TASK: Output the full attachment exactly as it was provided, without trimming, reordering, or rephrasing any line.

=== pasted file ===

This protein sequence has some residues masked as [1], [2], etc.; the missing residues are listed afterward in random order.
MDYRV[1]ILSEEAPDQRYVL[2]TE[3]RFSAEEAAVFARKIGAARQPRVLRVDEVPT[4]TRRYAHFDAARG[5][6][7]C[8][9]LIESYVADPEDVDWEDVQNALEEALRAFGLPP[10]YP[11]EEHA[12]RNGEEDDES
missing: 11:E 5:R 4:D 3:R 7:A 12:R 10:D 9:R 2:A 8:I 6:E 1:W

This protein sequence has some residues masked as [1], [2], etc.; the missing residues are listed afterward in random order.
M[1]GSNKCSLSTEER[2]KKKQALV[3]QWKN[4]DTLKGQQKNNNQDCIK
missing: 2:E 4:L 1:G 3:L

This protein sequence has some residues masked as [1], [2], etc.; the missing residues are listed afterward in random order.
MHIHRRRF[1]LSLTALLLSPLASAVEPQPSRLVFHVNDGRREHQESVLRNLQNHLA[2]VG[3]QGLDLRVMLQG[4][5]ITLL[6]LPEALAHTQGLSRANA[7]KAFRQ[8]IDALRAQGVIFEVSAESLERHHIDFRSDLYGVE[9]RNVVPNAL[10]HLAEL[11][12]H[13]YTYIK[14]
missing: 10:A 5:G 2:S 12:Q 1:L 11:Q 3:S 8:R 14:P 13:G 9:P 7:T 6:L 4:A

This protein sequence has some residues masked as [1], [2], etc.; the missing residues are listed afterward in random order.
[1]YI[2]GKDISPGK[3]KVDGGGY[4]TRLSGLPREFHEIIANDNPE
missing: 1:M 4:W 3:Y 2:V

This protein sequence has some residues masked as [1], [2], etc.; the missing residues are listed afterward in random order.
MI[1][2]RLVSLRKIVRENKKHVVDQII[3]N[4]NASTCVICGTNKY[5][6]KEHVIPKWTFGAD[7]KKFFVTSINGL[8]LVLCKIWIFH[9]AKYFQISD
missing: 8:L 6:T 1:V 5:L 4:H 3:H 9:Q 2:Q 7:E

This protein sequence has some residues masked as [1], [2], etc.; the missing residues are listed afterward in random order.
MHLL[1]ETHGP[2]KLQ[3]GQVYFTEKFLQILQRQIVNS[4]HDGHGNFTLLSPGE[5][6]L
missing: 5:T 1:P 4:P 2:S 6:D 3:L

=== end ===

This protein sequence has some residues masked as [1], [2], etc.; the missing residues are listed afterward in random order.
MDYRV[1]ILSEEAPDQRYVL[2]TE[3]RFSAEEAAVFARKIGAARQPRVLRVDEVPT[4]TRRYAHFDAARG[5][6][7]C[8][9]LIESYVADPEDVDWEDVQNALEEALRAFGLPP[10]YP[11]EEHA[12]RNGEEDDES
missing: 11:E 5:R 4:D 3:R 7:A 12:R 10:D 9:R 2:A 8:I 6:E 1:W

This protein sequence has some residues masked as [1], [2], etc.; the missing residues are listed afterward in random order.
M[1]GSNKCSLSTEER[2]KKKQALV[3]QWKN[4]DTLKGQQKNNNQDCIK
missing: 2:E 4:L 1:G 3:L

This protein sequence has some residues masked as [1], [2], etc.; the missing residues are listed afterward in random order.
MHIHRRRF[1]LSLTALLLSPLASAVEPQPSRLVFHVNDGRREHQESVLRNLQNHLA[2]VG[3]QGLDLRVMLQG[4][5]ITLL[6]LPEALAHTQGLSRANA[7]KAFRQ[8]IDALRAQGVIFEVSAESLERHHIDFRSDLYGVE[9]RNVVPNAL[10]HLAEL[11][12]H[13]YTYIK[14]
missing: 10:A 5:G 2:S 12:Q 1:L 11:Q 3:S 8:R 14:P 13:G 9:P 7:T 6:L 4:A

This protein sequence has some residues masked as [1], [2], etc.; the missing residues are listed afterward in random order.
[1]YI[2]GKDISPGK[3]KVDGGGY[4]TRLSGLPREFHEIIANDNPE
missing: 1:M 4:W 3:Y 2:V

This protein sequence has some residues masked as [1], [2], etc.; the missing residues are listed afterward in random order.
MI[1][2]RLVSLRKIVRENKKHVVDQII[3]N[4]NASTCVICGTNKY[5][6]KEHVIPKWTFGAD[7]KKFFVTSINGL[8]LVLCKIWIFH[9]AKYFQISD
missing: 8:L 6:T 1:V 5:L 4:H 3:H 9:Q 2:Q 7:E

This protein sequence has some residues masked as [1], [2], etc.; the missing residues are listed afterward in random order.
MHLL[1]ETHGP[2]KLQ[3]GQVYFTEKFLQILQRQIVNS[4]HDGHGNFTLLSPGE[5][6]L
missing: 5:T 1:P 4:P 2:S 6:D 3:L